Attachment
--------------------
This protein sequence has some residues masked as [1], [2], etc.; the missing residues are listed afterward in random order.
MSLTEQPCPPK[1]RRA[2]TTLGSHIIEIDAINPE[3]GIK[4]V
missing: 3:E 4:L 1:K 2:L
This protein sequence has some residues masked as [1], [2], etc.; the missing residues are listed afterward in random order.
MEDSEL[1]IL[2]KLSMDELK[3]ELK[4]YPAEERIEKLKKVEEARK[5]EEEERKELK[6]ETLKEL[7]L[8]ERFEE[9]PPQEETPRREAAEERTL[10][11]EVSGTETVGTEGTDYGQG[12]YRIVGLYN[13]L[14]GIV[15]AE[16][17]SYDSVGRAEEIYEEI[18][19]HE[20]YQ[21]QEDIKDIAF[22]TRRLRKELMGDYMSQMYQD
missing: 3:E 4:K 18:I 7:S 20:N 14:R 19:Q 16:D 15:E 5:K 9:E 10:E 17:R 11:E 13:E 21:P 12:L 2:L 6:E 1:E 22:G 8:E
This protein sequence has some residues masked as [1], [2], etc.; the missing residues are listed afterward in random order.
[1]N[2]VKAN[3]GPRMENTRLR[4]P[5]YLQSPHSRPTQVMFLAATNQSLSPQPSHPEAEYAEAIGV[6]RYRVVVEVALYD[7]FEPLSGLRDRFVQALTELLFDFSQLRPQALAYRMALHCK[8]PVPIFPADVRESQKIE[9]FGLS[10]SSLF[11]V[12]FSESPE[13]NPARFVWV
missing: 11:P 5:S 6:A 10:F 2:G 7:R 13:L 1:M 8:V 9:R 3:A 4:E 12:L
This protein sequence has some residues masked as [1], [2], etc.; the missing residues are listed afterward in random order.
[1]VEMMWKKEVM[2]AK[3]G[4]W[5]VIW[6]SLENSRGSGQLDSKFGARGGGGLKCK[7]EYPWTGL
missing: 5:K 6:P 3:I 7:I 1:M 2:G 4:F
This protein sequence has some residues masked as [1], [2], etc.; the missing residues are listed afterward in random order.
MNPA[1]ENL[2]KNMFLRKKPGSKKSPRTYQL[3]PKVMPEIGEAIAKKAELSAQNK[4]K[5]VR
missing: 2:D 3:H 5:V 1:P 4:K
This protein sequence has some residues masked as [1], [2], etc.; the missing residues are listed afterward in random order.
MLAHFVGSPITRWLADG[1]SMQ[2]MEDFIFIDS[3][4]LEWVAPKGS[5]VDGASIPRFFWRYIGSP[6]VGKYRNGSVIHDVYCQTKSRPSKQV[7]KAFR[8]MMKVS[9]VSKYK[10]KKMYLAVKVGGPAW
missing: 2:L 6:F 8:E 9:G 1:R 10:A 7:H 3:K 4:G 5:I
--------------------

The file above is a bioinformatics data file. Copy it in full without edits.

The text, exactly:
This protein sequence has some residues masked as [1], [2], etc.; the missing residues are listed afterward in random order.
MSLTEQPCPPK[1]RRA[2]TTLGSHIIEIDAINPE[3]GIK[4]V
missing: 3:E 4:L 1:K 2:L
This protein sequence has some residues masked as [1], [2], etc.; the missing residues are listed afterward in random order.
MEDSEL[1]IL[2]KLSMDELK[3]ELK[4]YPAEERIEKLKKVEEARK[5]EEEERKELK[6]ETLKEL[7]L[8]ERFEE[9]PPQEETPRREAAEERTL[10][11]EVSGTETVGTEGTDYGQG[12]YRIVGLYN[13]L[14]GIV[15]AE[16][17]SYDSVGRAEEIYEEI[18][19]HE[20]YQ[21]QEDIKDIAF[22]TRRLRKELMGDYMSQMYQD
missing: 3:E 4:K 18:I 7:S 20:N 14:R 19:Q 16:D 15:E 5:K 9:E 10:E 17:R 11:E 13:E 21:P 12:L 2:L 6:E 1:E 22:G 8:E
This protein sequence has some residues masked as [1], [2], etc.; the missing residues are listed afterward in random order.
[1]N[2]VKAN[3]GPRMENTRLR[4]P[5]YLQSPHSRPTQVMFLAATNQSLSPQPSHPEAEYAEAIGV[6]RYRVVVEVALYD[7]FEPLSGLRDRFVQALTELLFDFSQLRPQALAYRMALHCK[8]PVPIFPADVRESQKIE[9]FGLS[10]SSLF[11]V[12]FSESPE[13]NPARFVWV
missing: 11:P 5:S 6:A 10:F 2:G 7:R 13:L 1:M 8:V 9:R 3:A 4:E 12:L
This protein sequence has some residues masked as [1], [2], etc.; the missing residues are listed afterward in random order.
[1]VEMMWKKEVM[2]AK[3]G[4]W[5]VIW[6]SLENSRGSGQLDSKFGARGGGGLKCK[7]EYPWTGL
missing: 5:K 6:P 3:I 7:I 1:M 2:G 4:F
This protein sequence has some residues masked as [1], [2], etc.; the missing residues are listed afterward in random order.
MNPA[1]ENL[2]KNMFLRKKPGSKKSPRTYQL[3]PKVMPEIGEAIAKKAELSAQNK[4]K[5]VR
missing: 2:D 3:H 5:V 1:P 4:K
This protein sequence has some residues masked as [1], [2], etc.; the missing residues are listed afterward in random order.
MLAHFVGSPITRWLADG[1]SMQ[2]MEDFIFIDS[3][4]LEWVAPKGS[5]VDGASIPRFFWRYIGSP[6]VGKYRNGSVIHDVYCQTKSRPSKQV[7]KAFR[8]MMKVS[9]VSKYK[10]KKMYLAVKVGGPAW
missing: 2:L 6:F 8:E 9:G 1:R 10:A 7:H 3:K 4:G 5:I